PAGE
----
COMMISSIONER OF INCOME TAX Vs. PADMA BHANDARI
HIGH COURT OF DELHI
COMMISSIONER OF INCOME TAX
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(1.)THIS reference under S. 256(1) of the INCOME TAX ACT, 1961 (hereinafter referred to as "the Act") at the instance of the Department raises the following question :
"Whether, on the facts and in the circumstances of the case, the Tribunal was correct in holding that the purchase of land by the assessee in 1958 and its acquisition by the Government in 1963 under the land Acquisition Act, 1894, did not represent an adventure in the nature of
(2.)THE facts noticed in the statement of case are these. The question arises out of the proceedings for the asst. year 1967 -68, the relevant accounting period ending on March 30, 1967. Mrs. Padma
Bhandari, the assessee, had purchased land measuring 8 bighas 5 biswas in Village Kilokri near the
Mathura Koad and Ring Road crossing on August 25, 1958, for Rs. 1,10,000 by adjustment of
displaced persons' claims as Rs. 12,135 per bigha. On March 5, 1963, a notification under s.4 of
the Land Acquisition Act 1894, was issued by the Delhi Administration notifying the land for
acquisition for a public purpose, namely," planned Development of Delhi". The declaration under s.
6 of the same Act was also issued on August 22, 1963. The entire holding of 8 bighas, 5 biswas was subsequently acquired by the Delhi Administration by its award No. 1651 announced on
December 17, 1963. The compensation admissible under the award was Rs. 3,500 per bigha. The
assessee was not satisfied with the determination of the compensation by the award and made a
petition of reference under S. 18 of the said Act for determination of the compensation by Court.
The Addl. District Judge, Delhi, by judgment dated February 28, 1967, determined the
compensation for the acquired land at Rs. 12,000 per bigha. As a consequence, the assessee
received a sum of Rs. 1,13,850 on account of compensation and solatium for the acquisition in
May, 1967. She was also awarded a sum of Rs. 16,041 as interest payable on the enhanced
compensation at the rate of 6per cent per annum: "from the date the collector entered into
possession till payment is made."
Before the ITO, it was claimed that the surplus realised by the assessee on the compulsory acquisition of land was not taxable under the Act either as a business profit or even as capital gain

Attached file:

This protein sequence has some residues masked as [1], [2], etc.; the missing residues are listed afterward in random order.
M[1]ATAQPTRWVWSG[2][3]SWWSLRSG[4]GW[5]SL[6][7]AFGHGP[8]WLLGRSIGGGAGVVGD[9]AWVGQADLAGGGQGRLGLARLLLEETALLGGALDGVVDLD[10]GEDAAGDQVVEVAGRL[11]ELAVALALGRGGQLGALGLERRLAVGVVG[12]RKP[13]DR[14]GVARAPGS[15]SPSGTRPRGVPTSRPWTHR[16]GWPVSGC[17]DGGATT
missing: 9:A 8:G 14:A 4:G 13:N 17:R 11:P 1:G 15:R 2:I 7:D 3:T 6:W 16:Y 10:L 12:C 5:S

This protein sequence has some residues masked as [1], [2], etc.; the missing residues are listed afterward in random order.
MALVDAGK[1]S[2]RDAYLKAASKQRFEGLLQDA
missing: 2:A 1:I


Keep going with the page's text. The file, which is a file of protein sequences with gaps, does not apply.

because the land so acquired was agricultural land. The ITO brought the surplus to tax as profit
after holding that it was an adventure in the nature of trade. The AAC before whom an appeal was
filed by the assessee reversed the finding of the ITO. The Department went up in appeal before the
Tribunal (for short called "the Tribunal").
(3.)ON the facts and circumstances of the case, the Tribunal held, firstly, that there was no evidence to show that the assessee had incurred any heavy expenditure filling up the land with the intention
of developing it as a building site, that, secondly, merely because the land was purchased at a high
cost or the land had fetched a high price on acquisition, it would not mean that the assessee had
carried out an adventure in the nature of trade, that the assessee's conduct subsequent to the
purchase of land in 1958 was not that of a person who tried to develop the land as a building site
for sale at profit, that the Department had failed to establish that the transaction made by the
assessee in the purchase and sale of this land represented an adventure in the nature of trade. The
Tribunal also held that the AAC's finding that the land was agricultural land was correct on the facts
and circumstances of the case on record.
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